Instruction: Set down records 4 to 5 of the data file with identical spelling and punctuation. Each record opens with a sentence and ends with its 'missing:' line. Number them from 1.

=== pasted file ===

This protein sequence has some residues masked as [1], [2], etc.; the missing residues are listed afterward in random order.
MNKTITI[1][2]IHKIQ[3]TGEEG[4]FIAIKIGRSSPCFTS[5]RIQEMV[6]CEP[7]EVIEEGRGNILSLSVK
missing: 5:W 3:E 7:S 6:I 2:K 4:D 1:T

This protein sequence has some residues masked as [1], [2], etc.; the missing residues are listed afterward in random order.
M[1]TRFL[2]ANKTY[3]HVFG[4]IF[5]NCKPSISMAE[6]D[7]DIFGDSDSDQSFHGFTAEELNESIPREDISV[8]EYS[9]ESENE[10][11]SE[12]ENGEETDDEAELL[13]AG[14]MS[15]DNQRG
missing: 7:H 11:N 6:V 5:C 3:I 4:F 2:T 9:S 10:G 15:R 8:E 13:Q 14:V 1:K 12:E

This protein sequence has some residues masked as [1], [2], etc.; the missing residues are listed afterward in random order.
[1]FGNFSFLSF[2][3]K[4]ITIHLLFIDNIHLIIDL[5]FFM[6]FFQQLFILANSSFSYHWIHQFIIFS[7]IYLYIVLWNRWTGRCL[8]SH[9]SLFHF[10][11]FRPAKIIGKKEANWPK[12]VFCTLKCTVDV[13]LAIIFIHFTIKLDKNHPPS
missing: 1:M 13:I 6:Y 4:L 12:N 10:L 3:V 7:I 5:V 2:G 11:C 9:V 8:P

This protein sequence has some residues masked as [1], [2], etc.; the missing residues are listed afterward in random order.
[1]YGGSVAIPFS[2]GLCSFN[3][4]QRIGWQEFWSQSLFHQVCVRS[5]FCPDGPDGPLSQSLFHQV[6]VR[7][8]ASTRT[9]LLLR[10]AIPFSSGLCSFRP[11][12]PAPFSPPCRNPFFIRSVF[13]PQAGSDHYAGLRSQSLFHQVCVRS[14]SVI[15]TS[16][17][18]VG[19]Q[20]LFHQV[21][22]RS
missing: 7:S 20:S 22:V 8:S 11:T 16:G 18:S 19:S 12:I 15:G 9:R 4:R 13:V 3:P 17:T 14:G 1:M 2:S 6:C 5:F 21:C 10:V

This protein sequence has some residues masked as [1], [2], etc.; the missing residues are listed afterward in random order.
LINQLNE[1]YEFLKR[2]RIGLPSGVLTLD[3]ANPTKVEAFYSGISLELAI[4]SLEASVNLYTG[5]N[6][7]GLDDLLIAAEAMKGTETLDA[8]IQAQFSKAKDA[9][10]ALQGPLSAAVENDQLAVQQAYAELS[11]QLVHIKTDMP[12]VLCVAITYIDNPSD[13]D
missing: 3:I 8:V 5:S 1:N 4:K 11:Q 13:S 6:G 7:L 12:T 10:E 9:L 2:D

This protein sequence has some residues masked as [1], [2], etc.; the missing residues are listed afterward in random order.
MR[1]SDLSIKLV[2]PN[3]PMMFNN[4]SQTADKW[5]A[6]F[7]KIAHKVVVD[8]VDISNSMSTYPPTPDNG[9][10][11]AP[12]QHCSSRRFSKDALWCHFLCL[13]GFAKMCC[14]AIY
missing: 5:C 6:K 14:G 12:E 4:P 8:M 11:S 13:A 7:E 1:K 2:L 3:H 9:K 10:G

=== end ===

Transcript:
This protein sequence has some residues masked as [1], [2], etc.; the missing residues are listed afterward in random order.
[1]YGGSVAIPFS[2]GLCSFN[3][4]QRIGWQEFWSQSLFHQVCVRS[5]FCPDGPDGPLSQSLFHQV[6]VR[7][8]ASTRT[9]LLLR[10]AIPFSSGLCSFRP[11][12]PAPFSPPCRNPFFIRSVF[13]PQAGSDHYAGLRSQSLFHQVCVRS[14]SVI[15]TS[16][17][18]VG[19]Q[20]LFHQV[21][22]RS
missing: 7:S 20:S 22:V 8:S 11:T 16:G 18:S 19:S 12:I 15:G 9:R 4:R 13:V 3:P 17:T 14:G 1:M 2:S 6:C 5:F 21:C 10:V

This protein sequence has some residues masked as [1], [2], etc.; the missing residues are listed afterward in random order.
LINQLNE[1]YEFLKR[2]RIGLPSGVLTLD[3]ANPTKVEAFYSGISLELAI[4]SLEASVNLYTG[5]N[6][7]GLDDLLIAAEAMKGTETLDA[8]IQAQFSKAKDA[9][10]ALQGPLSAAVENDQLAVQQAYAELS[11]QLVHIKTDMP[12]VLCVAITYIDNPSD[13]D
missing: 3:I 8:V 5:S 1:N 4:K 11:Q 13:S 6:G 7:L 12:T 10:E 9:L 2:D